By 1985, she was a wife and a mom, and consequently put her career on hiatus for a while. When she re-emerged in 1989 with “Warm and Tender,” an album of lullabies for parents and their children, few people bought it, with fans deciding they preferred the new pop sensations like Debbie Gibson and Tiffany.

At age 44, she was diagnosed with breast cancer, and her life took on a whole new mission. She threw herself headlong into advocacy work for cancer research and self-examination, which augmented the efforts she had already been making on behalf of other health and environmental concerns. She established the Olivia Newton-John Foundation Fund that remains active to this day.

It gave me pause this week to see a quote attributed to her from a 2019 interview with Rolling Stone regarding her audience-friendly approach to music: “It annoys me when people think because it’s commercial, it’s bad,” she said. “I think it’s completely the opposite. If people like it, that’s what it’s supposed to be.”

Fair enough. Rest in peace, Olivia.


I have compiled two Spotify lists below, one featuring the songs written by Lamont Dozier, and another that highlights Olivia Newton-John’s biggest hits.

We’re caught in a trap, I can’t walk out

The peculiar relationship between Elvis Presley and his manager, “Colonel” Tom Parker, has been a fascinating story waiting to be told in a feature film for many decades. Now, finally, that film has been made, and what an extraordinary work it is. In “Elvis,” Director Baz Luhrmann, Austin Butler as Elvis and Tom Hanks as Parker have captured the ups and downs of that complicated relationship and have done it in a dazzling, thoroughly entertaining fashion.

“Colonel” Tom Parker and Elvis Presley, 1956

I first wrote about the Presley/Parker association seven years ago after having read a number of articles and books about it. Upon re-reading it, I think it holds up well, so I’m publishing it again this week, followed by some commentary by the film principals that sheds new light on the alternately triumphant and tragic tale.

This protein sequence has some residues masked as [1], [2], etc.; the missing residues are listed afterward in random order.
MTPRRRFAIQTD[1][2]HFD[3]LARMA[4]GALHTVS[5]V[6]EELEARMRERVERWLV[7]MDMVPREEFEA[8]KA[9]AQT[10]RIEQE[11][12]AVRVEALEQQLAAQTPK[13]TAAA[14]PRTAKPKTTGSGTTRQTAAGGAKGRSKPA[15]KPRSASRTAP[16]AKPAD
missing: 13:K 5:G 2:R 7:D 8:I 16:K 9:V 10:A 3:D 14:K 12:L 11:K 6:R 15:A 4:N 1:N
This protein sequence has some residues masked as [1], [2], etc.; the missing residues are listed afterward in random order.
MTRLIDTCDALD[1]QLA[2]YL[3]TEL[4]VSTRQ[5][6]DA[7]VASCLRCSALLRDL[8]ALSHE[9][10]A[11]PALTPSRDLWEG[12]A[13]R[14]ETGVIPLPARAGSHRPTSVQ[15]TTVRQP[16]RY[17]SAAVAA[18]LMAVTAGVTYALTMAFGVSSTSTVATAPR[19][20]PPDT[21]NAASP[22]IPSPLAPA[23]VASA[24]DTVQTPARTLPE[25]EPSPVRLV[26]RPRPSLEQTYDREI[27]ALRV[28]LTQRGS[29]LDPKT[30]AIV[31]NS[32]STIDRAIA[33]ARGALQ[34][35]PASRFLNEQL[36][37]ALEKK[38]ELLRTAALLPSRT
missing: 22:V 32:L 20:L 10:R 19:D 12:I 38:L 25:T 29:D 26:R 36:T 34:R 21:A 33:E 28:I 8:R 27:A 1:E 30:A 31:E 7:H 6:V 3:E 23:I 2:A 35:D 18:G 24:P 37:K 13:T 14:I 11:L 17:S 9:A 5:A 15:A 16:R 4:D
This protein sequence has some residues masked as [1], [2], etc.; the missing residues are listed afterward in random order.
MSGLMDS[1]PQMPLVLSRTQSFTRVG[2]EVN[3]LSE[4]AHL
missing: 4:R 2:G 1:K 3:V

When you mention Elvis Presley’s name, so many things may come to mind.  The extraordinary voice.  The iconic songs.  The hips and the curled lip.  The “Yes Ma’am” demeanor.  The lame-o movies.  The comeback TV special.  The Vegas years.  The downward drug spiral.  The premature death.

For me and those of my age, born in 1955, Elvis was before my time, so I didn’t learn to appreciate him until many years later.  As a passionate student of rock and roll, I have since read a great deal about Elvis and immersed myself in his music, particularly the amazing, groundbreaking, trailblazing singles and albums he recorded in his first four years in the business (1954-1957).

Presley’s debut LP on RCA

The sessions he did at Sam Phillips’ Sun Records in Memphis in 1954-55 are simply phenomenal, among the very best in rock music history.  Similarly, the body of work he recorded under his RCA Records contract in 1956 and 1957 still sends chills up the spine. (There’s a Spotify playlist at the end of this essay.)

Once you’ve heard and listened to what he was capable of doing, it’s absolutely heartbreaking to observe what happened to him over the next 20 years until his death in 1977.

Taken as a whole, Elvis’s career can be summed up in four words:  Gross mismanagement.  Failed potential.

And the blame for that, in my view, falls primarily on the shoulders of one man:  His manager, “Colonel” Tom Parker.  If you were to compile a ranking of rock and roll’s most notorious characters, Parker’s name would surely be right near the top.

The list of Parker’s transgressions that harmed Presley and his career is substantial:  Blatant greed.  Astoundingly poor business decisions.  Serious fraud.  Crass exploitation.  Unconscionable extortion.

Before we delve into these, we must pay the Devil his due, to be fair.

A)  It is beyond question that Parker was responsible for securing Presley’s recording contract with RCA, one of the major recording companies in the country at the time.  This took his fledgling career with the small, regional Sun Records in Memphis and catapulted him onto the national stage with the support of RCA’s broad distribution and promotion.  When that happened in March 1956, Elvis’s singles and albums were suddenly everywhere, airing on hundreds of radio stations and selling like proverbial hotcakes across the nation.

B)  As a former huckster and promoter in the circus and carny businesses, and as manager for country artists like Gene Austin and Hank Snow in the ’40s and early ’50s, Parker knew all about how to attract paying customers, and he brought those skills to bear on Presley’s behalf.  He built the Elvis brand into a money-making juggernaut through saturation marketing never before seen in the music business, not even for big stars like Frank Sinatra.  Merchandise of all kinds — charm bracelets, ornaments, record players, you name it — were plastered with Elvis’s image.  In 1956 alone, merchandise brought in $22 million, an unheard-of sum at the time.

C)  Parker pulled the right strings to get Presley invaluable exposure on popular national TV shows like The Milton Berle Show, The Steve Allen Show and particularly The Ed Sullivan Show.  These appearances, which included some of the famous “Elvis the Pelvis” hip gyrations that created such controversy (and priceless publicity), sent his celebrity status into the stratosphere.